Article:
First of all, thank you for all of the supportive responses to my last post. It means a lot to me that there are others of you who can relate, or at least send some positive vibes.

My mom was one of 13 kids. She was raised in a very musical home (here is my grandpa on PBS playing jazz piano, and my uncle Mark on bass. Mark is awesome and played bass with Meatloaf on Saturday Night Live! He is still a very active musician and producer).
My mom didn't play an instrument. When asked, "What do you play?", she would respond, "I play the sewing machine!"
Needless to say, she wasn't a huge athlete growing up. As an adult, she became a triathlete, and did running races and swam with the Masters. She used to tell me that exercise was the only way she could get a break from us kids! She always set a great example of a fit lifestyle, and right before she died she was in better physical shape than me! She kayaked, rode her road bike, swam, played lots of tennis (like 5-8 times a week), cross country skied, and ran. When she died, one of the things I took of hers were her running shoes. Mine were shot and I knew hers were in good shape. She had orthotics that fit under the insole, as she had broken her ankle while running about 10 years ago. In my head, I thought that they would help me too. I didn't take them out. I felt like they would somehow help me channel her energy while I was running, and that our feet were so similar, that why wouldn't they be beneficial? I felt weird taking them out, let alone throwing them away.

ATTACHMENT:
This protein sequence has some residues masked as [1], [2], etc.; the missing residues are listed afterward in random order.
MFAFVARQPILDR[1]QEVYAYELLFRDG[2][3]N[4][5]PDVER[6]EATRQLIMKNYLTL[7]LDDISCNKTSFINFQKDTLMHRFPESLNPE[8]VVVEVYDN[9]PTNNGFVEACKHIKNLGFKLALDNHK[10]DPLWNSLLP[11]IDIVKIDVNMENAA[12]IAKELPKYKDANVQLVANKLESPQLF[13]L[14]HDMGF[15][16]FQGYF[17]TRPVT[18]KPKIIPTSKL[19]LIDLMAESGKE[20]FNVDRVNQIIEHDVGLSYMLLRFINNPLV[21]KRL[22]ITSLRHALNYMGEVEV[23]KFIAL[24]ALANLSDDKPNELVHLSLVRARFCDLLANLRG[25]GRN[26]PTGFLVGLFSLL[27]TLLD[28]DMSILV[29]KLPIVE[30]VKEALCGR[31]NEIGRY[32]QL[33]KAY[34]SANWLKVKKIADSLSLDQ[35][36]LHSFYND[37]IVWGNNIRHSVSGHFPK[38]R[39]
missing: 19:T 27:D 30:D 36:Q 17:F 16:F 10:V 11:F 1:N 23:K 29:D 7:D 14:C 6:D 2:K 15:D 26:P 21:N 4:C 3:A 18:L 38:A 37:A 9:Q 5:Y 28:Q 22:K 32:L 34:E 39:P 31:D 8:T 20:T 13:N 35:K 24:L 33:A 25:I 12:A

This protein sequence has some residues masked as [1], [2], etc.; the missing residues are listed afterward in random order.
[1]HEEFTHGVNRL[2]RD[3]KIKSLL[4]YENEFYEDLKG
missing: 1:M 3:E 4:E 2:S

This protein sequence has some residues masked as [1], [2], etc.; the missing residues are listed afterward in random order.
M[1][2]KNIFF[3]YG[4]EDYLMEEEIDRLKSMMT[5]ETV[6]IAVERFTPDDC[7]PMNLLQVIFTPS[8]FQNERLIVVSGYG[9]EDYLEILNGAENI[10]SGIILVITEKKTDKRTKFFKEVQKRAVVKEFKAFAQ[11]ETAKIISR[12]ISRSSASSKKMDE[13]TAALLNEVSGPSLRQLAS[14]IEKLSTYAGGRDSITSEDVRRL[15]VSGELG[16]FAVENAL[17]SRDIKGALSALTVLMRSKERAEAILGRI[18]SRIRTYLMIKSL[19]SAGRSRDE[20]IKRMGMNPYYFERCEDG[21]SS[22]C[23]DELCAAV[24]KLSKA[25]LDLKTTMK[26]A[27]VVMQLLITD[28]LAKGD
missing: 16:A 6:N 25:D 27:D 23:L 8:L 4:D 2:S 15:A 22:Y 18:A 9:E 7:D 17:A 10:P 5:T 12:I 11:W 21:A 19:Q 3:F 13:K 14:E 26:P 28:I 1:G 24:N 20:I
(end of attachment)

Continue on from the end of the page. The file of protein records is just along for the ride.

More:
When I started training for a half marathon, I felt good. About 2 weeks in, my knees and ankles were really throbbing, even when I wasn't running. I quit training, and backed off of running for a little while. Then I realized maybe it was the inserts that were hurting me. I finally let myself think about them, and how possibly trying to keep part of my mom around was actually hurting me. I didn't want to take them out, it meant admitting she was really gone in ANOTHER way. I took them out, and I threw them away. I cried thinking about it, and in continuing to realize that she is gone. And yes, she is with me everyday, in different ways, and she is with me when I am sluggishly "running", or holding my babies, or eating too much candy, or laughing loudly, or ripping out my floor. When she first died, everyone told me that there was so much of her in me, and I am finally starting to feel that, and embrace it, and love it.

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